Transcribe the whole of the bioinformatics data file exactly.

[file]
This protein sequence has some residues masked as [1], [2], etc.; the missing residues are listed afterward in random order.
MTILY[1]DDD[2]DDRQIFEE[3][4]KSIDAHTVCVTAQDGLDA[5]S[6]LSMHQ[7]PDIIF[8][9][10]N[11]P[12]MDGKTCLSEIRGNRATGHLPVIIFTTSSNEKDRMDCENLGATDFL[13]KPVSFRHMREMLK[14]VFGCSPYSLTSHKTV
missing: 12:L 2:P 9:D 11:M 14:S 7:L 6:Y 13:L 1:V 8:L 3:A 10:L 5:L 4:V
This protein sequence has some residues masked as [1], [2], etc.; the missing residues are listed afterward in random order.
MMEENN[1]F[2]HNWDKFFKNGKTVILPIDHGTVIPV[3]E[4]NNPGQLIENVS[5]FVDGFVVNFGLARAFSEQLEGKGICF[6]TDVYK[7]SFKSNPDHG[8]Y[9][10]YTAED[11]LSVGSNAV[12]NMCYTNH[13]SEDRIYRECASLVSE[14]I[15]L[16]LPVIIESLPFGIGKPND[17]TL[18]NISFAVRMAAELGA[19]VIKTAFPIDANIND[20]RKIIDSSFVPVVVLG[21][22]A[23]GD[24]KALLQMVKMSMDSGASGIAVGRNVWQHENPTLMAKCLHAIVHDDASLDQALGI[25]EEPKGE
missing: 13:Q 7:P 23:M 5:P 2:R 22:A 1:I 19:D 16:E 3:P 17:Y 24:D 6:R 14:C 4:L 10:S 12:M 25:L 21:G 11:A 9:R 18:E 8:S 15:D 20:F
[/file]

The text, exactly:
This protein sequence has some residues masked as [1], [2], etc.; the missing residues are listed afterward in random order.
MTILY[1]DDD[2]DDRQIFEE[3][4]KSIDAHTVCVTAQDGLDA[5]S[6]LSMHQ[7]PDIIF[8][9][10]N[11]P[12]MDGKTCLSEIRGNRATGHLPVIIFTTSSNEKDRMDCENLGATDFL[13]KPVSFRHMREMLK[14]VFGCSPYSLTSHKTV
missing: 12:L 2:P 9:D 11:M 14:S 7:L 6:Y 13:L 1:V 8:L 3:A 10:L 5:L 4:V
This protein sequence has some residues masked as [1], [2], etc.; the missing residues are listed afterward in random order.
MMEENN[1]F[2]HNWDKFFKNGKTVILPIDHGTVIPV[3]E[4]NNPGQLIENVS[5]FVDGFVVNFGLARAFSEQLEGKGICF[6]TDVYK[7]SFKSNPDHG[8]Y[9][10]YTAED[11]LSVGSNAV[12]NMCYTNH[13]SEDRIYRECASLVSE[14]I[15]L[16]LPVIIESLPFGIGKPND[17]TL[18]NISFAVRMAAELGA[19]VIKTAFPIDANIND[20]RKIIDSSFVPVVVLG[21][22]A[23]GD[24]KALLQMVKMSMDSGASGIAVGRNVWQHENPTLMAKCLHAIVHDDASLDQALGI[25]EEPKGE
missing: 13:Q 7:P 23:M 5:P 2:R 22:A 1:I 19:D 16:E 3:P 17:Y 24:D 6:R 14:C 4:L 10:S 12:M 25:L 21:G 11:A 9:R 18:E 8:S 15:D 20:F